Actor Jamie Foxx Comes Under Fire for Anti-Semitic Remarks ... He Never Made

Host Jamie Foxx speaks at the BET Awards at the Microsoft Theater on Sunday, June 24, 2018, in Los Angeles. (Photo by Richard Shotwell/Invision/AP)

In the latest episode of “Social Media Finds Another Reason to Be Outraged,” the main character is actor Jamie Foxx, who recently went public again after dealing with a serious illness. The actor made a post on social media that ignited yet another manufactured controversy among those who had nothing better to do than to virtue signal online about how much they despise bigotry.


The situation started when Foxx made an Instagram post in which he wrote: “THEY KILLED THIS DUDE NAME JESUS… WHAT DO YOU THINK THEY’LL DO TO YOU???!”

Now, to sane folks, this post would indicate that Foxx was referring to an individual, or group of people, who betrayed and harmed Foxx, just as Judas turned against Jesus Christ. Perhaps someone who pretended to be the actor’s friend turned out to be a turncoat.

Unfortunately, since sanity is a hard thing to come by these days, people on the interwebs immediately jumped on the opportunity to pretend Foxx was talking about Jews. The obligatory fake outrage followed, with many users excoriating the actor for his supposed hatred against the Jewish people.

Author Aviva Klompas tweeted:

Jew hatred has become acceptable in America and attacks on Jews and Jewish institutions are soaring.

Here’s @iamjamiefoxx broadcasting a dangerous age-old trope to his 16.7 million followers.

Another user said that Foxx’s post “is a sad reminder that Jews can’t just exist like most everyone else,” and that “There will always be people who hate us.”


Actress Jennifer Aniston, who had originally liked Foxx’s post, issued a frenzied mea culpa on Instagram to avoid the wrath of the Cancel Culture Community™:

This really makes me sick. I did not “like” this post on purpose or by accident. And more importantly, I want to be clear to my friends and anyone hurt by this showing up in their feeds – I do NOT support any form of antisemitism. And I truly don’t tolerate HATE of any kind. Period.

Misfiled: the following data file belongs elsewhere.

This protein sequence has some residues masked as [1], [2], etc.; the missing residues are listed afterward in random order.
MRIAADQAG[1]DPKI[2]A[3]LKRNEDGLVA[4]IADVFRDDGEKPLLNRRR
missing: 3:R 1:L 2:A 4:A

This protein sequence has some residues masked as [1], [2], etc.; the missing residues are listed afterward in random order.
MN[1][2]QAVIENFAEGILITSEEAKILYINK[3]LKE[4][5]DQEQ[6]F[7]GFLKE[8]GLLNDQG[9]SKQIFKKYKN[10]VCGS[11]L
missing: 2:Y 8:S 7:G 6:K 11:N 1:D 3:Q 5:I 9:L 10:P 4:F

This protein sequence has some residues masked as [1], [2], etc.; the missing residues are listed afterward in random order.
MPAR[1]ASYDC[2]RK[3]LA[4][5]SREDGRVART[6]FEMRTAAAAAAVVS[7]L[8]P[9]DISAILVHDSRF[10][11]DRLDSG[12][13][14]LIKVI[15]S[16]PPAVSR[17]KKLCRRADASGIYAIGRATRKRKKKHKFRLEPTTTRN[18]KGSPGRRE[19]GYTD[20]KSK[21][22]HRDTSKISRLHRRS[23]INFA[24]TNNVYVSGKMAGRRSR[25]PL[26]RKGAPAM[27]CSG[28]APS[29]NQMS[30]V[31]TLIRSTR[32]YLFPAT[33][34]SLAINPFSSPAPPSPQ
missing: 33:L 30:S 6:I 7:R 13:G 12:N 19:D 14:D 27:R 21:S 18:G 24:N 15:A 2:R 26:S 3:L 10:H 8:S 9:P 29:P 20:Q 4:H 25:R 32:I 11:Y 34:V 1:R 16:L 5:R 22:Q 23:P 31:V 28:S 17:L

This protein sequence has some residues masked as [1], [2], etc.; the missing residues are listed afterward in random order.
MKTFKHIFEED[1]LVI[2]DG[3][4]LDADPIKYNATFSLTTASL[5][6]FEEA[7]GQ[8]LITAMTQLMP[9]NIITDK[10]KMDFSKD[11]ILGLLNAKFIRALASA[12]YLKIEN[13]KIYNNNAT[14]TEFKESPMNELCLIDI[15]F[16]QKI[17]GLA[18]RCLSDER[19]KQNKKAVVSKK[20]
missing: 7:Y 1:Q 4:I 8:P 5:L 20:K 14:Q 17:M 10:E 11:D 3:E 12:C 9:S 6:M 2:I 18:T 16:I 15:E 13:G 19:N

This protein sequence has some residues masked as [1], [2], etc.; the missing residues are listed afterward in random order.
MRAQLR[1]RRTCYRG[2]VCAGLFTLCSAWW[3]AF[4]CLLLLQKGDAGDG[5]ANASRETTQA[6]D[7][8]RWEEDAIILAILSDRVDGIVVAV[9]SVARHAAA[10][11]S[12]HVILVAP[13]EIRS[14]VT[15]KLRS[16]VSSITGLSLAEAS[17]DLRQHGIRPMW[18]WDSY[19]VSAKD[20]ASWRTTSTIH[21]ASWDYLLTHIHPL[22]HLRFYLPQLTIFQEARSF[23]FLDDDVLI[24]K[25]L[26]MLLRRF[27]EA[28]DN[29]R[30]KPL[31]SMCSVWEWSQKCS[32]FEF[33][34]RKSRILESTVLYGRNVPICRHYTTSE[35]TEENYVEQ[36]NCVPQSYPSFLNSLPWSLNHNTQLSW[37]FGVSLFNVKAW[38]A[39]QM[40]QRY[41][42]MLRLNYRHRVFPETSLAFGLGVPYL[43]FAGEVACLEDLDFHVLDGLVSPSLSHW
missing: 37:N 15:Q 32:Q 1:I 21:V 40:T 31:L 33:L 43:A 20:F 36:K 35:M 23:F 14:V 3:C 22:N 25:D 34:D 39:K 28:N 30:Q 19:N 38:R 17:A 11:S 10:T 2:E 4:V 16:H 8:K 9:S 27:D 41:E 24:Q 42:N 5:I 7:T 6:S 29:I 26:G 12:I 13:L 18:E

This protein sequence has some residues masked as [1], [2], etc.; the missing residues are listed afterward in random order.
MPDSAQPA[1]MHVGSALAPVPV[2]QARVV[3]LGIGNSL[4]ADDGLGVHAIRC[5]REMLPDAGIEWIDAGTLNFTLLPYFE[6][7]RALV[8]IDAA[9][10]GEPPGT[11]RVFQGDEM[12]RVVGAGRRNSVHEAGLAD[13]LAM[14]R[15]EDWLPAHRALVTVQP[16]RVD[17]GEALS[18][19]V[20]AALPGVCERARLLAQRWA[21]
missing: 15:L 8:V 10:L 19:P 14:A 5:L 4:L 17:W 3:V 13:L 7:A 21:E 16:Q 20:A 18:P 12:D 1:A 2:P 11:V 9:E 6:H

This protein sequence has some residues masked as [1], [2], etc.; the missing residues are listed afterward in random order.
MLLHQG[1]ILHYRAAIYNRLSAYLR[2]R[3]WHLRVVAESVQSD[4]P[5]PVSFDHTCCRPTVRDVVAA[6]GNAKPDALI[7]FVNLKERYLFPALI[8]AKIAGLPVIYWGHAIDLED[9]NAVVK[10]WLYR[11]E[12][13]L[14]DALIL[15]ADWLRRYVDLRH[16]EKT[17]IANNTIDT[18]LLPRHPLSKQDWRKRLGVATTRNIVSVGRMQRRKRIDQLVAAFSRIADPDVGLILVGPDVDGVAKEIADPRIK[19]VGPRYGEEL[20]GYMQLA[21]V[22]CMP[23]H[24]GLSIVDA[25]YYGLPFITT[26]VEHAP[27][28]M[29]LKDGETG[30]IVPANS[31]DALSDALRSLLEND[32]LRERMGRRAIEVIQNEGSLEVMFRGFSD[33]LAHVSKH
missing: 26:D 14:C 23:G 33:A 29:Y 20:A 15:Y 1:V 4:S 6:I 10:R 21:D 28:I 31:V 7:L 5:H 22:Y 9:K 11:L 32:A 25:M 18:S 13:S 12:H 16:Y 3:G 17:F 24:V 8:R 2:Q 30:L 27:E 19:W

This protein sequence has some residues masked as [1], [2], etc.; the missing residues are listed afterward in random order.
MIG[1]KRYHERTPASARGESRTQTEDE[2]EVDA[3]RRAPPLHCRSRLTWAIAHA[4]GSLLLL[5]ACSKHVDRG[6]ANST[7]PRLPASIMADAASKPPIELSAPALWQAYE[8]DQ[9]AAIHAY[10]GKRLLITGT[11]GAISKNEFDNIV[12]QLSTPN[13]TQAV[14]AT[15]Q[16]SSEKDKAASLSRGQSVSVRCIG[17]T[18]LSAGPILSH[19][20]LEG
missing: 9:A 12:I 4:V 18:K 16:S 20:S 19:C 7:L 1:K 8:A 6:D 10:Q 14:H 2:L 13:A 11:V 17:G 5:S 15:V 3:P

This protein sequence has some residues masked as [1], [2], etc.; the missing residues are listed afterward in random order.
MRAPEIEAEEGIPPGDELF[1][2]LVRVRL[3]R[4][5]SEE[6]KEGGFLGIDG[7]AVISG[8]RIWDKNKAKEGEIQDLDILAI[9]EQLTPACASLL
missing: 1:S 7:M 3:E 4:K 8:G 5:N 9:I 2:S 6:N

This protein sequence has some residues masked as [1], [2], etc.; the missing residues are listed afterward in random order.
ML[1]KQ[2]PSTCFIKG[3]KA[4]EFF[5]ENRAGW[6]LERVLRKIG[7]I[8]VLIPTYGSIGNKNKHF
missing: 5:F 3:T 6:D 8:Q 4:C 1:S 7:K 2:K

Sadly, instead of telling the virtue signalers and fake outragers to pound sand, Foxx apologized. In another post on Instagram, he said he knew his words “were clumsy” and clarified that he “felt betrayed by a fake friend,” which led to the original now-deleted post:

In situations like these, I have stopped taking most people seriously. I don’t believe for a second that most of these people actually believed Foxx was expressing anti-Semitic sentiments. In fact, the saying “they killed Jesus” is somewhat common among black folks. It has absolutely nothing to do with hating Jews.


Foxx has never given any indication that he has a problem with the Jewish people, unlike Kanye West, who some compared him to over this incident. To put it simply, there is absolutely no evidence that the actor has anything in common with those of the Nazi persuasion.

The issue is that American society has become so soft and easily offended that too many of us actively search for reasons to become outraged. If there is any hint that a famous person might have said something that could be construed as offensive, those waiting to pounce on such an utterance kick into high gear to stir up resentment and hostility.

America’s addiction to outrage is only getting worse. There are several factors contributing to this societal cancer. What is scary is that there does not seem to be any indication that we will grow out of this anytime soon.


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